Insecure Millennials: Coming of Age in Seoul and Tokyo
Author: Yuki Asahina, email@example.com
University: University of Hawaii at Manoa, United States
Supervisor: Patricia G. Steinhoff
Year of completion: 2019
Language of dissertation: English
, East Asia
Areas of Research:
Social Classes and Social Movements
This dissertation examines how young adults in East Asia’s two global cities perceive and respond to growing economic insecurity and inequality. In particular, it looks at the three competitive markets of education, labor, and marriage that shape young adults’ lives. Drawing on 14 months of ethnographic research in Seoul and Tokyo and interviews with 98 young adults from different socio-economic backgrounds, it incorporates two levels of analysis.
First, by focusing on individual and collective level dispositions, it describes gender and class specific forms of anxiety about education, work, and marriage that young adults confront in East Asia. Those who graduated from the most selective universities and hold relatively secure employment are often more anxiety-ridden about their future than those who hold irregular employment. College-educated women were afraid that their career opportunities would be foreclosed if they marry. At the same time, they also fear spending their entire life alone if they choose a career over private life. Young men in Seoul were expected to buy a house as a prerequisite to marriage, yet it is a difficult thing to afford even for those with secure employment.
Second, by looking at ways structural, institutional, and cultural contexts affect their experiences, it explores why people experience inequality and insecurity in the ways they do in different places. In spite of many commonalities, such as trajectories of economic development, the failure of the state to provide security to citizens, and levels of income inequality, young adults in Seoul are much more anxiety-ridden and sensitive to economic inequality than their peers in Tokyo. I found that young adults in Seoul have a stronger desire to enter the small world of top firms, schools, and neighborhoods among young people than their peers in Tokyo and are stressed out from their commitment to competition. This in turn creates the perceived sense of relative deprivation, the source of perceived injustice.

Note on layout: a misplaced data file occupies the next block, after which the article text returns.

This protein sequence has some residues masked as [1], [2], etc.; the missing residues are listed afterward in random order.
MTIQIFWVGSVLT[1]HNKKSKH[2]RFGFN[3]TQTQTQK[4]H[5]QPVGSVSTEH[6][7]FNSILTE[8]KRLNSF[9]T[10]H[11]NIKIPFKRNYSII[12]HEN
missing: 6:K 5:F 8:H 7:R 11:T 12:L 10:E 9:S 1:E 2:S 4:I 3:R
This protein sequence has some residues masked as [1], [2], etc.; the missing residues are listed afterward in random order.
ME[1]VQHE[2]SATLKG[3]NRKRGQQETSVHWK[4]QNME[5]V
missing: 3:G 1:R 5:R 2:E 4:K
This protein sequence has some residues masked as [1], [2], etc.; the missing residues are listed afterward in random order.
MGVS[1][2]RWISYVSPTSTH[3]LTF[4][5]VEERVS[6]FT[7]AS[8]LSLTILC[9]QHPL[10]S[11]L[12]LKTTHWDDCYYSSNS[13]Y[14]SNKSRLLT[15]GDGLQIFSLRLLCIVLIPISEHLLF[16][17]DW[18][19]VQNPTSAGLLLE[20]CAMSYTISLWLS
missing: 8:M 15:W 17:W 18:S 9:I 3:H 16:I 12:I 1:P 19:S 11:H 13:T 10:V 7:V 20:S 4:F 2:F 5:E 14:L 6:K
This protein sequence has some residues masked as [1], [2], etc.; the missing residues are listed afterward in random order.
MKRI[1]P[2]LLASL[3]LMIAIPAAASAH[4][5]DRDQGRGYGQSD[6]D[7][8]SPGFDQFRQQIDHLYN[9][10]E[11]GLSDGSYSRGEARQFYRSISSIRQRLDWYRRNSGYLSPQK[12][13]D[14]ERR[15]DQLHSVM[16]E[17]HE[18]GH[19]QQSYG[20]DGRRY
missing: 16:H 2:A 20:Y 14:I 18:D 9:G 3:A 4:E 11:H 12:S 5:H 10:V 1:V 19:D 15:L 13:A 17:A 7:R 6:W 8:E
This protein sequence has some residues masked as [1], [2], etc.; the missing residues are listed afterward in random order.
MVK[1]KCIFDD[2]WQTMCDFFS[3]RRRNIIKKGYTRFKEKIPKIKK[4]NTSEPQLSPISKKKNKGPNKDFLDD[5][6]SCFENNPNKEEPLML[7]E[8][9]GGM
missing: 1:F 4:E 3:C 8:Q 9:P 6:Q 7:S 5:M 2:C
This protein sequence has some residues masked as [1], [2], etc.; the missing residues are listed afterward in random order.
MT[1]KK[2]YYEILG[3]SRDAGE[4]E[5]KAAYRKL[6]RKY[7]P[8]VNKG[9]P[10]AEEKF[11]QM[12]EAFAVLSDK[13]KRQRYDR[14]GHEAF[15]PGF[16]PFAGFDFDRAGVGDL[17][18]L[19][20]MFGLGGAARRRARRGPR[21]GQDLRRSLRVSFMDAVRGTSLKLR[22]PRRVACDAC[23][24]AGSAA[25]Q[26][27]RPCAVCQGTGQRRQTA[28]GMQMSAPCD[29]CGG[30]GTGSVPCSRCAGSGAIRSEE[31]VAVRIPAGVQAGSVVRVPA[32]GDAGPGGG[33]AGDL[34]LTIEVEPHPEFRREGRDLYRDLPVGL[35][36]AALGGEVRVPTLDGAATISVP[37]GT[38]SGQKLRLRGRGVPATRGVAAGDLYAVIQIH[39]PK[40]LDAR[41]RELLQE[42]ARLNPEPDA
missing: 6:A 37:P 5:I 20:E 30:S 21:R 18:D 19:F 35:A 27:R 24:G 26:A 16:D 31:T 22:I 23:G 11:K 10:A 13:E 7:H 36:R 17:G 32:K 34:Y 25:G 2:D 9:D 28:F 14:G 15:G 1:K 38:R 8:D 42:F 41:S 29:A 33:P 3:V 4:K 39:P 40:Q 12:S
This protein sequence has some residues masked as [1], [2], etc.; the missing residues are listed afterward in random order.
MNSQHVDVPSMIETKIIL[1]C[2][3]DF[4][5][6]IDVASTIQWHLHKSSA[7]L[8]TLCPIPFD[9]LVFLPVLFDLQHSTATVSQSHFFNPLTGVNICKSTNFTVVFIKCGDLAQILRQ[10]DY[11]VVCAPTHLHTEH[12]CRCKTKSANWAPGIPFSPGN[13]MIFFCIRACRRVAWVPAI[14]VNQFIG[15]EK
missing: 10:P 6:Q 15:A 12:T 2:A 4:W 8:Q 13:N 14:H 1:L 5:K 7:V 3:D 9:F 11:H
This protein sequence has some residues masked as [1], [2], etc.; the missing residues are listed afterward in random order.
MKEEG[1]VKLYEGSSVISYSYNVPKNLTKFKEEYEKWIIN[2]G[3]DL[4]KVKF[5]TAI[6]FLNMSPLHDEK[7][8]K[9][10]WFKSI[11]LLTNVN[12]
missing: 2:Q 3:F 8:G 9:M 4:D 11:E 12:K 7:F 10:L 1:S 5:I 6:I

The relational approach to economic insecurity proposed in this dissertation complements the theories of risks, precarity, and neoliberal subjects that are not fully equipped to explain variations in perception of insecurity and inequality. By applying Pierre Bourdieu’s concepts relationally, this dissertation demonstrated how differences in the organizations of the fields of work, education, and marriage can help account for differences in the ways young people feel, perceive, and respond to growing insecurity. The combination of these structural, institutional, and cultural contexts constitutes a conditional mechanism of subjective economic insecurity that might have the potential to explain cases other than Korea and Japan, although its applicability remains to be examined.